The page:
“The brightest memory fades faster than the dullest ink.” ― Claudia Rankine
Ma says I should be more active. Blog more. Write more. Say things that mean something, especially since it’s 2016. She’s afraid that if I don’t write, things will change for the worse. In other words, she’s afraid she’ll be erased from existence. Get lost to the cosmic dust of Internet obscurity.
[For those of you just tuning in, ma and I aren’t real. We are make believe. Learn more about us here.]
That’s the thing with ma. She’s hard to understand and doesn’t understand this: she’s an invention. A figment of my fictitious imagination powered by a mind that’s flawed and unreliable, yet ma’s as real as the scar on my chin, a chin that doesn’t really exist nonetheless. Ma is the boot in the face of a face that doesn’t exist. And the boot, well, it doesn’t exist either.
“And that’s the thing,” ma says. “You’re too psychological. Things like that shouldn’t concern you. Even the ‘real’ are delusional. Whether you’re real or not, doesn’t really matter any more. What matters is what you got to say even if what you say isn’t tangible or touching.”
I tell ma we’re not real just like our words are not real–and no matter how hard we try to mean something and to make that something become meaningful–our lives don’t matter.
“That’s fucking bullshit,” ma says in her piercingly unreal voice. “Our lives don’t matter. That’s why it’s so goddamn important that you make sure they do matter.”
It’s Sunday. Ma is drinking a warm can of Murphy’s Stout. Its caramel skin coats ma’s imaginary esophagus as I sit across from her studying the scars on her face. These postulates correspond to some truth hidden buried in her face. A kind of magical, twisted intellect informs her inappropriate worldview. Her wig is sad and ageless. Her only face since as far back as I can remember.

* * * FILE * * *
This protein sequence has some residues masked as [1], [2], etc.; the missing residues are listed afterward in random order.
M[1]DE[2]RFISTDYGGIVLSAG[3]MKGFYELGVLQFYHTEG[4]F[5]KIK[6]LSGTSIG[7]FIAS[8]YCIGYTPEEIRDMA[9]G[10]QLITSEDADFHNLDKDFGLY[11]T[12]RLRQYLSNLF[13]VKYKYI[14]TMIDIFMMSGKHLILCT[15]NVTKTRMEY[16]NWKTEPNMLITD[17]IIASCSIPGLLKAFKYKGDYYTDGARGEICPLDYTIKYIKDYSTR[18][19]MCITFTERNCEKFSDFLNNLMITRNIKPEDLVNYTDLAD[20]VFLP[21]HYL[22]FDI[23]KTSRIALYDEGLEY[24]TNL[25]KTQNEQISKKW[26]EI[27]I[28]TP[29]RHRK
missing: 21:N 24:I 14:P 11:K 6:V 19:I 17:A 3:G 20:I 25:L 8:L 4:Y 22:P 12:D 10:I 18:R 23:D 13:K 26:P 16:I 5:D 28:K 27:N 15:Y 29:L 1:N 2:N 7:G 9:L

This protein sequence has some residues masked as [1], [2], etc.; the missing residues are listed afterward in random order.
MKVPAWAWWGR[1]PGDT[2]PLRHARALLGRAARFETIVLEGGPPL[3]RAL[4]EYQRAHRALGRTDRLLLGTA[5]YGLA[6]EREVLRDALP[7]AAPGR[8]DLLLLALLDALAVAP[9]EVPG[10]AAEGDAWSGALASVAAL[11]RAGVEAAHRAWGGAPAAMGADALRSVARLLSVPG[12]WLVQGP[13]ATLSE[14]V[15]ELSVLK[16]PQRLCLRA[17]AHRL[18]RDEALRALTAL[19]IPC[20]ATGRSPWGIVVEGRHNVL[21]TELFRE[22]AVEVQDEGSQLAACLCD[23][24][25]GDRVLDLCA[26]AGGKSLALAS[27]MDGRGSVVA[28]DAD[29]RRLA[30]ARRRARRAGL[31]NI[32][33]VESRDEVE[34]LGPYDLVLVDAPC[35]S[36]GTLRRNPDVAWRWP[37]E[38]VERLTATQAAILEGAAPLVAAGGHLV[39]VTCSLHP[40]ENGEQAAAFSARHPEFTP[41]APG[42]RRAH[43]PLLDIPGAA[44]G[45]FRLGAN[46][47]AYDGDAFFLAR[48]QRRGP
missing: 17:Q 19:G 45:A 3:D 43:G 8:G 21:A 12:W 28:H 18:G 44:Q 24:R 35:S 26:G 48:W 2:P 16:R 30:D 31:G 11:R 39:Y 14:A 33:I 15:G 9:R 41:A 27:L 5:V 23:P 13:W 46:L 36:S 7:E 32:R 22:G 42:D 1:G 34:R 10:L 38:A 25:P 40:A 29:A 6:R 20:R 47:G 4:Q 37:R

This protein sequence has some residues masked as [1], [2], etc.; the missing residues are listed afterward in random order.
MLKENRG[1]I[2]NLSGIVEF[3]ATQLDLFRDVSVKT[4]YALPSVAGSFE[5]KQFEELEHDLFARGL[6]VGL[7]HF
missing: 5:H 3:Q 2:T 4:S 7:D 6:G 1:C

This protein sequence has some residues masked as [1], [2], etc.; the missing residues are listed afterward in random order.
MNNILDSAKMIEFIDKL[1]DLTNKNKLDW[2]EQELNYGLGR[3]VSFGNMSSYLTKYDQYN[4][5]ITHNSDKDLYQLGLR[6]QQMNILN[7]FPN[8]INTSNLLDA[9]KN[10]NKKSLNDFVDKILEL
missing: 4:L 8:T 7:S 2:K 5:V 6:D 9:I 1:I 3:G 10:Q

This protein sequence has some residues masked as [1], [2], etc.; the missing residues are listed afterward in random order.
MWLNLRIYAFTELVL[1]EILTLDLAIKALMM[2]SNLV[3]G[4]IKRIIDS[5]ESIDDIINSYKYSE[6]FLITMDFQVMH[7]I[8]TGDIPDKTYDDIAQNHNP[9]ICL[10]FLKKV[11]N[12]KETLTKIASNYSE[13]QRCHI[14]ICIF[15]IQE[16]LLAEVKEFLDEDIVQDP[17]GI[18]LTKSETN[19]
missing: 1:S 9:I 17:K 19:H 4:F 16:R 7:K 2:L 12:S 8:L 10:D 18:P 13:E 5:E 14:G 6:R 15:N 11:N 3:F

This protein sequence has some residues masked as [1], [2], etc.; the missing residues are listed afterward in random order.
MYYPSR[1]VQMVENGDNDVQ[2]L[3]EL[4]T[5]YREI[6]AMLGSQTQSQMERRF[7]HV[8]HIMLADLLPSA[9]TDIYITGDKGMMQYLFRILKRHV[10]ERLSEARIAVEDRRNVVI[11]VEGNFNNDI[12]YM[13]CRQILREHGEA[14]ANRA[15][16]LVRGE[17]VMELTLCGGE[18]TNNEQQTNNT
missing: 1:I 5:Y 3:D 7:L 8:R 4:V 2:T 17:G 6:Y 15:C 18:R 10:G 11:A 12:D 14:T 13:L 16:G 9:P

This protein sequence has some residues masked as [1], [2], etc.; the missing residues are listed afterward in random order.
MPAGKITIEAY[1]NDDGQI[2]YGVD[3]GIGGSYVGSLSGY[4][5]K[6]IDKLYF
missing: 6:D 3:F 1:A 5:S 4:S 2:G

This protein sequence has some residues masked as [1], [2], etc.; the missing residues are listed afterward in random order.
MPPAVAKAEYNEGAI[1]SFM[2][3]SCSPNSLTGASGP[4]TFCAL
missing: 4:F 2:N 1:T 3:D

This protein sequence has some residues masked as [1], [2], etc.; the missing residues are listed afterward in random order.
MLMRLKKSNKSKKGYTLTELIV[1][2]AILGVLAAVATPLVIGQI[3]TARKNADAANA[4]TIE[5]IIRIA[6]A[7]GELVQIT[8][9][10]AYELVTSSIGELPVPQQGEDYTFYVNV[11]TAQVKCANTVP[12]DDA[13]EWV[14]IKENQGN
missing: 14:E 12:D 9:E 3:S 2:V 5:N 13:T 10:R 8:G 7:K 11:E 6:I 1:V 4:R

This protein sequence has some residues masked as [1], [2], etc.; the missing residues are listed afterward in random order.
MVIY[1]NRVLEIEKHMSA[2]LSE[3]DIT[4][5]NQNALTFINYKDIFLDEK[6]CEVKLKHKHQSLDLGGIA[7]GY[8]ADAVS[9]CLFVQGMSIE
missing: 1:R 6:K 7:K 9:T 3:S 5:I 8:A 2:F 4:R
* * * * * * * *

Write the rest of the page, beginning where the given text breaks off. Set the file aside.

“Donald Trump isn’t real REAL,” ma says. “We make him real. We give him the time and space to exist in our culture, our politics, and we grant this to each and every one of us. We give him airtime and air hockey. We give him meaning out of all other possible meanings that could exist in his place. Use that space to create new possibilities.”
In many ways, ma is right even though she is flawed. She’s like the women left in these photographs. (Go ahead, click the link. It helps illustrate what I mean.) Without ma, or her words, even though those words or conjured up in the mind of a menace, at least she (sort of) exists. Occupies a finite space that could be occupied by someone else even more self-serving and maniacal.
“For now,” ma says. “Keep writing even though you feel like you’ve got nothing to say because nothing is something that silence can’t trump.”